Elvis Presley's Influence On American Culture

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Culturally and socially Elvis’ music was particularly associated with topics such as sex, race, and class which contributed to important culture changes in America. "That's All Right Mama," was the first single Elvis released. It was played perpetually on his home-town Memphis station and quickly became a local and national hit. Elvis immediately scored big on the radio once he started making his records. Elvis was fascinated with radio and loved to talk live on the radio with broadcasters and fans. His rich tone leant itself to radio which became a major factor in making him an international performer which allowed the building of the relationship between Elvis and his fans. The radio and constant air play of Elvis’ sun recordings were central …show more content…
The lyrics of this song added to the provocative undertone. Elvis sings: "Baby, Baby, Baby, Come back baby, I want to play house with you." His way of murmuring "baby, baby, baby" with his recognisable timbre promises erotic bliss, he insinuates that playing house will be something special this time, and that he really wants to play! The song is a plea from the singer to his girlfriend to return to him because he wants to "play house" with her, an informal term for a couple who are just dating or sleeping together. Despite the singer's actions, he offers an ultimatum telling his girl, "I'd rather see you dead than with another man." Many of the singles sing of loss, of the blues, imperfect blues, of rejection and despair due to loneliness, as in ‘Milkcow Blues Boogie’ and ‘Mystery Train’. For example the song "You're a heartbreaker," where Elvis …show more content…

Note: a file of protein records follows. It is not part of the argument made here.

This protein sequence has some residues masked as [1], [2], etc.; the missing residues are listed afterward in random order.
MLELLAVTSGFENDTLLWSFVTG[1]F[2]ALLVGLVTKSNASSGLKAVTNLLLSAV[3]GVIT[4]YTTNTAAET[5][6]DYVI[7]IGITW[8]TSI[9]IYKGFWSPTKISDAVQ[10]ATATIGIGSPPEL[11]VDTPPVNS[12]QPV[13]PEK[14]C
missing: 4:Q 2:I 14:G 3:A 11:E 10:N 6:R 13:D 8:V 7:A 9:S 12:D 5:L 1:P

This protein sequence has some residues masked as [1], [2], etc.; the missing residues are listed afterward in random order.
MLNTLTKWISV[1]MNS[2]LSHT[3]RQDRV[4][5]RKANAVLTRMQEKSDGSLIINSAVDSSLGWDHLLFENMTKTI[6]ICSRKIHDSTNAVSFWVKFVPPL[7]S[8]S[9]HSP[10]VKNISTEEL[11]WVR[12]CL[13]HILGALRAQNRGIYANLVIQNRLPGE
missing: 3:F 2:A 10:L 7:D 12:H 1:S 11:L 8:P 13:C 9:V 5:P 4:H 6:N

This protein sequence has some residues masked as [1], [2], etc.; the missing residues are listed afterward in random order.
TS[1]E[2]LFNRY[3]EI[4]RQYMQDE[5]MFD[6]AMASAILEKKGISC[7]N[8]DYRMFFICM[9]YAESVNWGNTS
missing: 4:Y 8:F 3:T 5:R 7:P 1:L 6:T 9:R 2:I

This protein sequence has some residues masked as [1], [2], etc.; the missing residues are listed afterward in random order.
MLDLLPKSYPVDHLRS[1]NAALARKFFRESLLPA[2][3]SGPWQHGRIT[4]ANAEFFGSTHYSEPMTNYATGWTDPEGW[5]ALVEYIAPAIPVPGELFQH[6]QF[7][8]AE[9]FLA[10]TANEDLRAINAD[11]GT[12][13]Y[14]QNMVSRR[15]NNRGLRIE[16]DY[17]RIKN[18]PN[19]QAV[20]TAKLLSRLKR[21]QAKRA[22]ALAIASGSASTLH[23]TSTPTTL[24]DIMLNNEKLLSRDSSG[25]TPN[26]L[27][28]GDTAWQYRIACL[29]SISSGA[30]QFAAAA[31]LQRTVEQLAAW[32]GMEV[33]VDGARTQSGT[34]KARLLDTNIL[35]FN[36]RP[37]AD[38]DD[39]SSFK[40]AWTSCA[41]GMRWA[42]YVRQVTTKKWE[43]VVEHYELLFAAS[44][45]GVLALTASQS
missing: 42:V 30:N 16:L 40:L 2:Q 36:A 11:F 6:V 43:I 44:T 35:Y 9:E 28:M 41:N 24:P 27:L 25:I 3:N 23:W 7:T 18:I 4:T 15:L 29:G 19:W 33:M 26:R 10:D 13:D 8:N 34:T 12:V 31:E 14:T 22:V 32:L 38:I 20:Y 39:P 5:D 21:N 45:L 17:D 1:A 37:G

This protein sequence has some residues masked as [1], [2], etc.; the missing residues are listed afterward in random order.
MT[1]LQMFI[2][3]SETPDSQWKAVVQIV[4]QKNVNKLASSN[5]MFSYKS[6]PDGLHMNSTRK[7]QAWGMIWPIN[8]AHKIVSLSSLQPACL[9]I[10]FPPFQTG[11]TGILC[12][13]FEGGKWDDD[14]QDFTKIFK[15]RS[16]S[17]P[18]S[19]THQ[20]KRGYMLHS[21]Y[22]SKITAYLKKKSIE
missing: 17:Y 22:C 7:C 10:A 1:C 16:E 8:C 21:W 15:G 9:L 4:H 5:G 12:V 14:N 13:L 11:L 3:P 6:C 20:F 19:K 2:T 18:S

In my opinion I feel he expressed the rebellious and repressed energies that had been bottled by the conformist during the 1950s, especially during his live performances of these recordings. It also suggests that Elvis himself was obviously sexually repressed, longing for romance and love, and these needs and energies were accentuated through his stage presence and on stage mannerisms. Within these singles he also experimented with the genre of R&B, where he powerfully expressed his desires for liberation in a culture of conformity where people felt trepidations about expressing themselves in public. As well as breaking repression, Elvis broke racial barriers by acting as the middleman and connecting musical genres of the time. A big part the discrimination against Elvis and the reason for him understanding discrimination he witnessed for not singing and performing white was the fact that he was also quite a poor southern, achieving fame the wrong way and not rising through the traditional routes taken by many songwriters and performers such as Tin Pan Alley route. He was seen as a sexual threat from the south so much so that Hillbilly music today remains a freely used pejorative word and genre of music. His Sun recordings were mainly R&B and gospel songs recorded with a country mix. When Elvis was first touring in 1954 and 55 he played the country music circuit with

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